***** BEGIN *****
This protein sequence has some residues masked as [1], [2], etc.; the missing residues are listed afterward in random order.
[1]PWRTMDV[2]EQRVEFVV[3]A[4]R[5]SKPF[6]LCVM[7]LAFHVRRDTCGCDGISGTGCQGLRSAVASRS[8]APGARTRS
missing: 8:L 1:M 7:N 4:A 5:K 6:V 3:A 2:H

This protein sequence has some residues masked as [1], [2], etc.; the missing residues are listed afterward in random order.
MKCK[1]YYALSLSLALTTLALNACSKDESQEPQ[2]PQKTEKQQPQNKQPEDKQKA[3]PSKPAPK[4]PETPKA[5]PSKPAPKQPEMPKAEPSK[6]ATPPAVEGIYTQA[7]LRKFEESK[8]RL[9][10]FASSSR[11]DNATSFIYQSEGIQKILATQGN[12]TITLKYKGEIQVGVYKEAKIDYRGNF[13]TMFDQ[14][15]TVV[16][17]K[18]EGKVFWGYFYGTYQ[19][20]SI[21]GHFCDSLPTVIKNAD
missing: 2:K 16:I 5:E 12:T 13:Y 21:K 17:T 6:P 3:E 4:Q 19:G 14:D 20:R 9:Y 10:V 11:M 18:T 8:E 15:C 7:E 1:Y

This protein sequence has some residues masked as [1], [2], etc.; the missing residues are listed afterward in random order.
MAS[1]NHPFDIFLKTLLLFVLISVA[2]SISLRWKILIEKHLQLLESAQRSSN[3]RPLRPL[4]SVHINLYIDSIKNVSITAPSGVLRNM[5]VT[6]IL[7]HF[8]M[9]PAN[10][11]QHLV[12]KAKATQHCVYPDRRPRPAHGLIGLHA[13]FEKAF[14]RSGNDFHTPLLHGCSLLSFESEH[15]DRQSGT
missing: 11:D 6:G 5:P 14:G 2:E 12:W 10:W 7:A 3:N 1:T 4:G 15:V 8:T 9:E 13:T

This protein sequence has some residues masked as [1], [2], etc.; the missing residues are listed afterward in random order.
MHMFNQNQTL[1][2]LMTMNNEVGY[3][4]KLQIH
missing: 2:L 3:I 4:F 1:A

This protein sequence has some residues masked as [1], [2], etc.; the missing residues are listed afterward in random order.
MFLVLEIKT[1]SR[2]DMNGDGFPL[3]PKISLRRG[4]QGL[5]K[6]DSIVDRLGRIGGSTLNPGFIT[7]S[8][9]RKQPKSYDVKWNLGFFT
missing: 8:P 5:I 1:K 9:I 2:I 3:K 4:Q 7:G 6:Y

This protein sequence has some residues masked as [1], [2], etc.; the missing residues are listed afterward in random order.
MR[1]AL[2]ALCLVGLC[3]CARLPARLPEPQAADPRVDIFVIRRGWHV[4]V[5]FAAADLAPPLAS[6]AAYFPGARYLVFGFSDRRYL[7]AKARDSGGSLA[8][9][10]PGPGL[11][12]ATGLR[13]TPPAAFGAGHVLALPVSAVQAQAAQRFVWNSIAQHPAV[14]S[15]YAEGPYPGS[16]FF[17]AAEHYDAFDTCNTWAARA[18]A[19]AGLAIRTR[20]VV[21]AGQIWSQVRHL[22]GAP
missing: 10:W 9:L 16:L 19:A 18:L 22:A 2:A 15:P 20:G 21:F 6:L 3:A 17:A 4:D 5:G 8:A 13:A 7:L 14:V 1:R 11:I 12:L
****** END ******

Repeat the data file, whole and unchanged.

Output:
This protein sequence has some residues masked as [1], [2], etc.; the missing residues are listed afterward in random order.
[1]PWRTMDV[2]EQRVEFVV[3]A[4]R[5]SKPF[6]LCVM[7]LAFHVRRDTCGCDGISGTGCQGLRSAVASRS[8]APGARTRS
missing: 8:L 1:M 7:N 4:A 5:K 6:V 3:A 2:H

This protein sequence has some residues masked as [1], [2], etc.; the missing residues are listed afterward in random order.
MKCK[1]YYALSLSLALTTLALNACSKDESQEPQ[2]PQKTEKQQPQNKQPEDKQKA[3]PSKPAPK[4]PETPKA[5]PSKPAPKQPEMPKAEPSK[6]ATPPAVEGIYTQA[7]LRKFEESK[8]RL[9][10]FASSSR[11]DNATSFIYQSEGIQKILATQGN[12]TITLKYKGEIQVGVYKEAKIDYRGNF[13]TMFDQ[14][15]TVV[16][17]K[18]EGKVFWGYFYGTYQ[19][20]SI[21]GHFCDSLPTVIKNAD
missing: 2:K 16:I 5:E 12:T 13:Y 21:K 17:T 6:P 3:E 4:Q 19:G 14:D 20:R 9:Y 10:V 11:M 18:T 8:E 15:C 7:E 1:Y

This protein sequence has some residues masked as [1], [2], etc.; the missing residues are listed afterward in random order.
MAS[1]NHPFDIFLKTLLLFVLISVA[2]SISLRWKILIEKHLQLLESAQRSSN[3]RPLRPL[4]SVHINLYIDSIKNVSITAPSGVLRNM[5]VT[6]IL[7]HF[8]M[9]PAN[10][11]QHLV[12]KAKATQHCVYPDRRPRPAHGLIGLHA[13]FEKAF[14]RSGNDFHTPLLHGCSLLSFESEH[15]DRQSGT
missing: 11:D 6:G 5:P 14:G 2:E 12:W 10:W 7:A 3:N 1:T 4:G 15:V 8:T 9:E 13:T

This protein sequence has some residues masked as [1], [2], etc.; the missing residues are listed afterward in random order.
MHMFNQNQTL[1][2]LMTMNNEVGY[3][4]KLQIH
missing: 2:L 3:I 4:F 1:A

This protein sequence has some residues masked as [1], [2], etc.; the missing residues are listed afterward in random order.
MFLVLEIKT[1]SR[2]DMNGDGFPL[3]PKISLRRG[4]QGL[5]K[6]DSIVDRLGRIGGSTLNPGFIT[7]S[8][9]RKQPKSYDVKWNLGFFT
missing: 8:P 5:I 1:K 9:I 2:I 3:K 4:Q 7:G 6:Y

This protein sequence has some residues masked as [1], [2], etc.; the missing residues are listed afterward in random order.
MR[1]AL[2]ALCLVGLC[3]CARLPARLPEPQAADPRVDIFVIRRGWHV[4]V[5]FAAADLAPPLAS[6]AAYFPGARYLVFGFSDRRYL[7]AKARDSGGSLA[8][9][10]PGPGL[11][12]ATGLR[13]TPPAAFGAGHVLALPVSAVQAQAAQRFVWNSIAQHPAV[14]S[15]YAEGPYPGS[16]FF[17]AAEHYDAFDTCNTWAARA[18]A[19]AGLAIRTR[20]VV[21]AGQIWSQVRHL[22]GAP
missing: 10:W 9:L 16:L 19:A 18:L 22:A 2:A 15:P 20:G 21:F 6:L 3:A 17:A 4:D 5:G 8:A 13:A 7:L 14:V 1:R 11:I 12:L